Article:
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An affordable stay in a magnificent setting just 40 minutes from Rome is perfect for mixing sightseeing with days on the beach

Gauzy curtains blow in the breeze, framing a perfect view of the sparkling Mediterranean. The sun’s rays fall across our big white bed as we stand at the tall window, gazing down at a rocky shore, and right to a wide curve of beach. We could be in a five-star hotel. The setting, a 14th-century castle of pinkish stone overlooking golden sands 50km up the coast from Rome, is gorgeous enough to catch the beady eye of some property developer, but we’re actually staying in a new hostel, opened last summer in Castello di Santa Severa by the Lazio regional government.

Related: A local’s guide to Rome: 10 top tips

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Travel writers pick their favourite beaches to swim, surf, party, eat and just hang out from the Atlantic to the Aegean, from the UK to Turkey

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An Alpine plateau at the foot of the Dolomites offers local specialities, quiet night-time skiing and decent après

After a morning of steep mogul runs and long graceful descents through the forest, I’m famished. I enter Rifugio Meriz looking for a sandwich but instead find a menu heaving with fine mountain fare and end up ordering venison stew with fat slabs of polenta (around €12) and a local craft ale.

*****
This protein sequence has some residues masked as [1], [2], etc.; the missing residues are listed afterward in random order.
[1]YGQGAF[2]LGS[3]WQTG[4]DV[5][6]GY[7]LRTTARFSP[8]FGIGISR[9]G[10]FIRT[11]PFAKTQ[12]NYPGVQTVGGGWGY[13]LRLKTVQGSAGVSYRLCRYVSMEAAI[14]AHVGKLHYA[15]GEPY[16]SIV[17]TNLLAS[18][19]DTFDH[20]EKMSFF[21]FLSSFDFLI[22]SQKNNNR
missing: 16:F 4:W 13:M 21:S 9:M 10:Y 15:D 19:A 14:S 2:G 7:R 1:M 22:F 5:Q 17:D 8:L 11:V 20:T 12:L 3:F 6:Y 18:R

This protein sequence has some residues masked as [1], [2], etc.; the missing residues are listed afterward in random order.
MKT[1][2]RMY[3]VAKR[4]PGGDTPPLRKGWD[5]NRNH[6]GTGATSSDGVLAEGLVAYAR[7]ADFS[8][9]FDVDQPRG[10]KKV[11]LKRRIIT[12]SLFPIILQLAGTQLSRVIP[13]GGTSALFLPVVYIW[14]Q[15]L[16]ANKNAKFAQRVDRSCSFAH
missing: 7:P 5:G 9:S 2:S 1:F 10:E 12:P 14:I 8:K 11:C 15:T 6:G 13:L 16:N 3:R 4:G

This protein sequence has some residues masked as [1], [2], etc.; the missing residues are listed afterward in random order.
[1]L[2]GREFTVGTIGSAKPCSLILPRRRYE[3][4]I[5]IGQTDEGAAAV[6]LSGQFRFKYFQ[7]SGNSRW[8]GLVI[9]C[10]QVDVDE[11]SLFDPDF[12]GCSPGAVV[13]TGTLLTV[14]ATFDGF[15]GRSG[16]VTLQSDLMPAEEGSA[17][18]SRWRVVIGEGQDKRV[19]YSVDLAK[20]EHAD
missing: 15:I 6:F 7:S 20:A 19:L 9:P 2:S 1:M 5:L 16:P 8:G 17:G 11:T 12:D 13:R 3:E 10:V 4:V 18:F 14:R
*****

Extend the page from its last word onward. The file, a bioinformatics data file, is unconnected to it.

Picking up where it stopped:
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Ban to take effect at the end of May after years of trials and research into air pollution at the Veneto seaside resort

The Venetian seaside resort of Bibione will be the first Italian beach to go completely smoke-free, in a mission to safeguard the environment from discarded cigarette ends and protect visitors from secondhand smoke.

The decision comes after eight years of trials, as part of the Breathe the Sea Air project, which saw an initial smoking ban between the first row of umbrellas to the water’s edge. New measures, to be imposed by the end of May, will include designated smoking areas 300 to 400 metres away from the sea, at the edge of the beach. Details regarding fines and whether e-cigarettes are to be permitted will be published in May.

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This most romantic of Italian cities offers more than just Juliet’s famous balcony. Wine and olive oil producer Giovanni Éderle spreads the love